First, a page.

Several of the commentators say the word "truth" here is in contra-distinction to guile - i.e. carries the force of sincerity; and this also is true to experience. The human heart is "deceitful above all things..." (Jeremiah 17:9) and that which is dishonest in the old heart and life, that which is "unreal" is a fair ground for the devil's activities. If he can jockey us into dishonesty of attitude in our relationship to God he has us in his grip. There are many, for instance, who will not call sin - SIN. Their label for sin is perhaps "hereditary weakness", or they blame their environment, or the folk with whom they live or work, but never themselves. This very common form of dishonesty means that such people never get free from their entanglements, and are, therefore, valueless as a testimony to the grace of God. Again, there are those who do Christian work merely because they like it, and because through it they are able to feed their vanity. Is it remarkable if such work is powerless? If Satan can keep us from honestly facing the question of God's vocation and calling, and lure us into some self-chosen piece of work, which we have to keep alive by the force of our own personality and powers, he has succeeded in utterly ruining our usefulness. One of the cornerstones of a healthy spiritual life is absolute honesty and simplicity in dealing with the Word of God (2Corinthians 4:1,2).

(b) Righteousness. "The devil sinneth from the beginning" (1John 3:8); and is always busy seeking to lead the children of God into sin. Once he has trapped us into wrong doing of some kind (and who is there amongst us, over whom he does not get an advantage in this way more often than we care to own?) he can then hold us under condemnation, unless our habit is to have quick dealings with God. The number of Christian men and women under a cloud because of the constant nagging accusation of the devil is legion. Introspection should be avoided like the plague; but healthy self-examination rooted in the knowledge of the glorious cleansing power of the blood of Christ, is essential.

We need to be careful, too, not to accept Satan's standards of righteousness, but constantly to seek to grasp and enter into the clear distinction of God's Word between right and wrong. We cannot, for example, gossip about a fellow Christian behind his back, and then greet him at a meeting with a smile, and a handshake, as if there was nothing between us, without playing straight into the enemy's hands. You and I have met those who talk loudly about "sanctification", but whose attitude in the home is dominated by utter selfishness. This is sin. How humbly and carefully we need to walk, when we have an enemy who understands his business as "the tempter" so well.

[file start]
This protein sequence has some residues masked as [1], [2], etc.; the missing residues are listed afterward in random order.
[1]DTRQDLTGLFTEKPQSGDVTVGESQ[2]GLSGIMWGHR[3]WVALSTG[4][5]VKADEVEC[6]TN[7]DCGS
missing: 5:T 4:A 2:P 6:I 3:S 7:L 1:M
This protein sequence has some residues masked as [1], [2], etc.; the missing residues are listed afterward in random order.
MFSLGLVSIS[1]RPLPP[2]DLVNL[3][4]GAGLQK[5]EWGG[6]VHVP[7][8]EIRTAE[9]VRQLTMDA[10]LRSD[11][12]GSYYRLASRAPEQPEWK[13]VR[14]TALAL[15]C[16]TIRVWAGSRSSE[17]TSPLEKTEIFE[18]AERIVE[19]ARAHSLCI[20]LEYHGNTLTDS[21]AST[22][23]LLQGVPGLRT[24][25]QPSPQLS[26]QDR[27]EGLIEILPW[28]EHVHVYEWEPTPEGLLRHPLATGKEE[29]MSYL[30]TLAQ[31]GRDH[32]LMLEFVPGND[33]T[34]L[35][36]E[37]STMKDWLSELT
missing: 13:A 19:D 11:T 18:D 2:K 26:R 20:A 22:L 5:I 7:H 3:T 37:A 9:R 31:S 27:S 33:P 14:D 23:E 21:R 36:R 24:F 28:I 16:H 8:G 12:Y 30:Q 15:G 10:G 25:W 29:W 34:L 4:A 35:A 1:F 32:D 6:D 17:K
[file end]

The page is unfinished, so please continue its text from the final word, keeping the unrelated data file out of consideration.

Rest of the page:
(c) The Gospel of Peace. How Satan hates the "gospel of the grace of God"; and he will stop at nothing if he can twist it into "another gospel", or get men to present "another Jesus". A study of such passages as 2Corinthians 11:1-15, and Galatians 1:6-9 will show us something of the danger we have to face just here.

One often meets people, who say they have "decided for Christ", but when you press them have no real understanding of the gospel, and no true experience of grace. A watered-down edition of the gospel, which perhaps can best be described as "only belieivism", and which takes folk no further than a mental acceptance of facts is abroad today, with which there can be no thought of compromise. It is a wile of the devil designed to keep men and women out of their heritage in Christ. We must stand at all costs for the sole efficacy of the blood and sacrifice of Calvary through which we are not only forgiven, but being born again by the operation of the Spirit of God, are lifted out of the kingdom of darkness, and translated into the Kingdom of God's Son. The danger of "another gospel" cannot be overstressed; it is possibly the most malignant growth that stifles the life and power of the Church today.

(d) Faith. Satan is a specialist in doubts. John Bunyan in his Holy War described how Diabolus on one occasion produced an army of "doubters", and hurled regiment after regiment against Mansoul. There were the Election Doubters, the Vocation Doubters, the Grace Doubters, and so on. In the battle tht followed he says: "Many of the doubters were slain outright, though enough of them were left alive to make Mansoul shake and totter". This line of attack hardly needs elaboration. We are on very familiar ground, and the witness of many of us in a "minor key" because of the insidious floods of doubts and questioning which have assailed us.

(e) Finally - Salvation. Behind the enemy's "doubting" campaign is his purpose to rob us if possible of our assurances of salvation. When the Apostle Paul set out upon his missionary journeys he was followed everywhere by the Judaizers, whose pet theme was that there could be no salvation without circumcision (Acts 15:1), and ever since the enemy has been endeavoring to shift the ground of our confidence to anything and anyone but Christ alone. The Psalmist emphasizes his consciousness of the subtlety of this wile in never-to-be-forgotten words, "My soul, wait thou only upon God; for my expectation is from Him. He only is my rock and my salvation; He is my defence; I shall not be moved. In God is my salvation and my glory; the rock of my strength, and my refuge is in God" (Psalm 62:5-7). We too cannot afford to be diverted in even the slightest degree from our confidence in Him TO ANY OTHER OBJECT OF CONFIDENCE, HOWEVER SEEMINGLY STABLE. How quietly and humbly we need to walk with God!

The Lord Jesus Christ when faced by the hour of the power of darkness was able to say: "The prince of this world cometh, and hath nothing in Me" (John 14:30). His design is that we shall be able to say the same. Our one recourse is to see to it that nothing is wilfully left alive upon which the powers of evil can fasten as their rightful prey, and from which they can work for our downfall and that of others. WE CAN rest upon a finished work; "Ye died (with Christ on Calvary) and your life is hid with Christ in God" (Colossians 3:3). Here is safety, and here we may share in the triumph of Christ over all the power of the enemy.